When the photographer Holly Marie Cato was a small child, she would lay newspaper on the floor on Saturday nights and polish her family’s church shoes until the black leather shone for the morning church service. “Now we wear jeans, hoodies and Nikes,” she says. “Most of us carry the Bible in an app on our phone.”
Times have changed, but some things in Black British the churches remain the same. For generations, they have been places of gathering, community and respite – serving as youth clubs, food banks, hot meal kitchens, nurseries and sources of emergency income support all rolled into one.
In Cato’s first solo show Heavy is the coatcurrently on display at the Leica Gallery in London, it documents a transitional period in the life of one such church – the Pentecostal Mission Church in Leytonstone, east londonwhere his great-uncle Herbert Cato was bishop until recently.
Cato followed his great-uncle with his camera as he hung up his robes in anticipation of the retreat, photographing his congregation in their most intimate – and joyful – moments of worship and praise.
“There’s a call and response that only happens with exuberance in black churches,” Cato says. “The pastor preaches and the church makes constant sounds and cries of agreement. You don’t come and sit passively, you participate.”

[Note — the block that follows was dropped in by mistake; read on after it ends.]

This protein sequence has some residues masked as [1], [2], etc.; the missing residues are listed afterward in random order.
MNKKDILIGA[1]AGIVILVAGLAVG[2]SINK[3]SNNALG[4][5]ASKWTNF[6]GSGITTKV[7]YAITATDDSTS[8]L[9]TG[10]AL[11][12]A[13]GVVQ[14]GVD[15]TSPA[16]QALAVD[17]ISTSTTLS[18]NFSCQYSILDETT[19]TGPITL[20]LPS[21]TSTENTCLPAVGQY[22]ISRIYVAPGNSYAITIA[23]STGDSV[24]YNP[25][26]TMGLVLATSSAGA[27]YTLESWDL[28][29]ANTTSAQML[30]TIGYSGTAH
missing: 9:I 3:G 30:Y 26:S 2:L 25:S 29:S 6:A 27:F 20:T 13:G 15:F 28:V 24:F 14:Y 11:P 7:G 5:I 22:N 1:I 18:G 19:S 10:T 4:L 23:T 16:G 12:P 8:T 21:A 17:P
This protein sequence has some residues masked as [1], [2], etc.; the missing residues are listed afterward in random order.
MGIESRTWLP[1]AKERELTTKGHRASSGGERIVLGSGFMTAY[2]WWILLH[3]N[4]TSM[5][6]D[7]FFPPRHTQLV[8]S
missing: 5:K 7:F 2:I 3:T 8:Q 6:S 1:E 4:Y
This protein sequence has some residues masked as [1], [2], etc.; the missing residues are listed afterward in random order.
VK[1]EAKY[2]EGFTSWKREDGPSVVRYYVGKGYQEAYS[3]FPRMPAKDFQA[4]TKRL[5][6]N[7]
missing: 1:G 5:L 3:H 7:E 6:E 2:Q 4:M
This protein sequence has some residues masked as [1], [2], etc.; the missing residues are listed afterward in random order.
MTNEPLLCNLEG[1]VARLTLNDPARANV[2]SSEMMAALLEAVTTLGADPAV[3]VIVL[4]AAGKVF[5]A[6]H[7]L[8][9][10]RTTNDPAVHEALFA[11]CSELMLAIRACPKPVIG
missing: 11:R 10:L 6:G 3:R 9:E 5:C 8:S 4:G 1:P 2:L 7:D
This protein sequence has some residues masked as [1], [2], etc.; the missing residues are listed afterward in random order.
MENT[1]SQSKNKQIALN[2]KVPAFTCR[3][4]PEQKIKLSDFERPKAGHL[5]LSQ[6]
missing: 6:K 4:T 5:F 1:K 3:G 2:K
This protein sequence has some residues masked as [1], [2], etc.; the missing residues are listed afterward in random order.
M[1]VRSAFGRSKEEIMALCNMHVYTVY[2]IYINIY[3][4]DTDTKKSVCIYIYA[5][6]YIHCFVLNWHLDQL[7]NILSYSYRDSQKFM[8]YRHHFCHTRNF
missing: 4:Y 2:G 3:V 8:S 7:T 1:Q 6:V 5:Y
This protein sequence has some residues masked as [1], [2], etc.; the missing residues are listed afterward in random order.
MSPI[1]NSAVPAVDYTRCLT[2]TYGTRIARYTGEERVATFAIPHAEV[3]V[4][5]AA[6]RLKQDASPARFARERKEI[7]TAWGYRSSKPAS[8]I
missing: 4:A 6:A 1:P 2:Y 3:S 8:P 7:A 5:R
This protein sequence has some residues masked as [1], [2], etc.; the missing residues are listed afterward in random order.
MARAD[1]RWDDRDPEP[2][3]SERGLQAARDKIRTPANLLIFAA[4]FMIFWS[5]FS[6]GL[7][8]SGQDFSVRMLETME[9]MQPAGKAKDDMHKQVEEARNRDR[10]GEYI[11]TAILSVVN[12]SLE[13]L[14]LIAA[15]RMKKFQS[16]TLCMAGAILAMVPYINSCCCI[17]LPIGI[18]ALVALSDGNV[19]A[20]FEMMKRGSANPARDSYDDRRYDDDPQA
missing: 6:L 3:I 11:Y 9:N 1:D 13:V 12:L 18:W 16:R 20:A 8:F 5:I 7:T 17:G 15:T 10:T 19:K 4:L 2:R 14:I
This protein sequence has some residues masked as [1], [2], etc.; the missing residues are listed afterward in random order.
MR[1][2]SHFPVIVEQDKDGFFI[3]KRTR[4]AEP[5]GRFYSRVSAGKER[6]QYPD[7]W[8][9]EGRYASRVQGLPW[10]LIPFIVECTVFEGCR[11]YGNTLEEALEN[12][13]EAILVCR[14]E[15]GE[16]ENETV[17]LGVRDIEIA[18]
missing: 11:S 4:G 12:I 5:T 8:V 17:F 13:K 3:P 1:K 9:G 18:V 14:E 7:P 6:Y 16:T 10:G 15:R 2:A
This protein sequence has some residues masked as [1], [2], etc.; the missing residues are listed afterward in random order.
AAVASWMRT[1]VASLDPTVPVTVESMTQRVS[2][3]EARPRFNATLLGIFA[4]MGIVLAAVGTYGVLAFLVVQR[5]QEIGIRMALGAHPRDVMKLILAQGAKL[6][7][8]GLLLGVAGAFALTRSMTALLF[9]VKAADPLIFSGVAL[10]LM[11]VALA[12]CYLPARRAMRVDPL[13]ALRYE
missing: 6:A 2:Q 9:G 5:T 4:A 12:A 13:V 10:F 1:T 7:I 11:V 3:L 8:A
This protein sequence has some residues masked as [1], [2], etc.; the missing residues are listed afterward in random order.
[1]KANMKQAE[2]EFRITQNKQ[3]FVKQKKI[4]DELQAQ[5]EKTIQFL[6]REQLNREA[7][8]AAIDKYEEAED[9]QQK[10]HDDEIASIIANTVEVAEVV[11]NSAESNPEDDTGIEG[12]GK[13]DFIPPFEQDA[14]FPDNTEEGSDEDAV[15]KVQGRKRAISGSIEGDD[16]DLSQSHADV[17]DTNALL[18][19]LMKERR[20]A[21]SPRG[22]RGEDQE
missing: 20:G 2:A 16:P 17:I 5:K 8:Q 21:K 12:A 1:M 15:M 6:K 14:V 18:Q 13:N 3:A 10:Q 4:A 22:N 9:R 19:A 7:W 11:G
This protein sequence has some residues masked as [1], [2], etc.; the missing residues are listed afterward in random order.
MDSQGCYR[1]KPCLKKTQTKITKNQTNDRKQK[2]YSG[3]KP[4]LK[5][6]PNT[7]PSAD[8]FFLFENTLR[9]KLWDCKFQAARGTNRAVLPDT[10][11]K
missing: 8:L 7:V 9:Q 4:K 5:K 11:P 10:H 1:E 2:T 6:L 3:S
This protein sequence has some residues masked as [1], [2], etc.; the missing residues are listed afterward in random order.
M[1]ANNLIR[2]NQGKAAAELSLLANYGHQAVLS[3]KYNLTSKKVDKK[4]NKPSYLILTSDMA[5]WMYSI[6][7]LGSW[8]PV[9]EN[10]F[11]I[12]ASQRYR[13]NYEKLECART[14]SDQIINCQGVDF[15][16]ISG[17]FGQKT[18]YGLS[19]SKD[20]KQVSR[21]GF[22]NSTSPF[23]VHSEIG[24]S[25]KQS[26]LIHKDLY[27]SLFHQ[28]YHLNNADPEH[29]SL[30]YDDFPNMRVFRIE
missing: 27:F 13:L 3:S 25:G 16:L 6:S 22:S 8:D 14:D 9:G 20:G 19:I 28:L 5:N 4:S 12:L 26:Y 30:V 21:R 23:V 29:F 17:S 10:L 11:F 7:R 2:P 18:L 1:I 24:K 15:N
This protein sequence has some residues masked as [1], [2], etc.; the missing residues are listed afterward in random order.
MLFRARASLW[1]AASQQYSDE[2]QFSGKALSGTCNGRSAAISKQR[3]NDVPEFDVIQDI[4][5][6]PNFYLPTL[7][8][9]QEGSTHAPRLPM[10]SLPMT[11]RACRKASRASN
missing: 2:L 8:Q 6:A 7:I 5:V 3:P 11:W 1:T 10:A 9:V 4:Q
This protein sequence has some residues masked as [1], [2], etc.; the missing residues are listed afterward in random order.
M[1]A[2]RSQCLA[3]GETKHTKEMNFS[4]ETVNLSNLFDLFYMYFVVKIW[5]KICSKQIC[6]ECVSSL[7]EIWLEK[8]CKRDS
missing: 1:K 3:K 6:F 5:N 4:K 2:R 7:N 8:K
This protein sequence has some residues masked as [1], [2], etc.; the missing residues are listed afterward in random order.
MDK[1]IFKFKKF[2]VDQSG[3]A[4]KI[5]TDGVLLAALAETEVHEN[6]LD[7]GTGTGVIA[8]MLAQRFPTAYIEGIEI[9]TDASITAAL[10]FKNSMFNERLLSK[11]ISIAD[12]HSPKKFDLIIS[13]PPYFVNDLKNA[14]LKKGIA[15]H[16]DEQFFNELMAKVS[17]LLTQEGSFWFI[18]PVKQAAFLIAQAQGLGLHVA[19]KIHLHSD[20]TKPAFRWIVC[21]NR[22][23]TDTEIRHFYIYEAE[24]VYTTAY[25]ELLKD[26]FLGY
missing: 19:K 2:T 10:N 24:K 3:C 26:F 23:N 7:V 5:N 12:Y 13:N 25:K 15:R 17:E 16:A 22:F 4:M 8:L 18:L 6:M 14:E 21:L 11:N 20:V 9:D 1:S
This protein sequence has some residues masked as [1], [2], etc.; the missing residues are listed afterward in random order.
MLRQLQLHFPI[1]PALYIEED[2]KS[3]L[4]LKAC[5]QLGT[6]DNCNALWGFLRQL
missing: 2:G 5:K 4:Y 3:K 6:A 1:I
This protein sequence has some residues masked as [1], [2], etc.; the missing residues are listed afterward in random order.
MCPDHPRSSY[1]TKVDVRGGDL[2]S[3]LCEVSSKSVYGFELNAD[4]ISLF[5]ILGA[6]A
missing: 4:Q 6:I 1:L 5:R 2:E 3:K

Black churches in the UK were “never meant to be separated”, says Cato. But when Caribbean people heeded the call to rebuild Britain after World War II, they were met with hostility on the streets and in churches, forcing them to create their own spaces of worship. It’s a part of the Gale history – and wider British history – who received little attention and appreciation until now.
“Biblically, the church is not described as a building, it’s a collection of people,” Cato says, “so for me, those people who make ‘church,’ the physical extension of their love has been the backbone of communities for years and should be recognized for their contribution.”
Discover the photos of Heavy is the coat below.
Heavy Is the Mantle is on the Leica Gallery in London until 1 November 2022.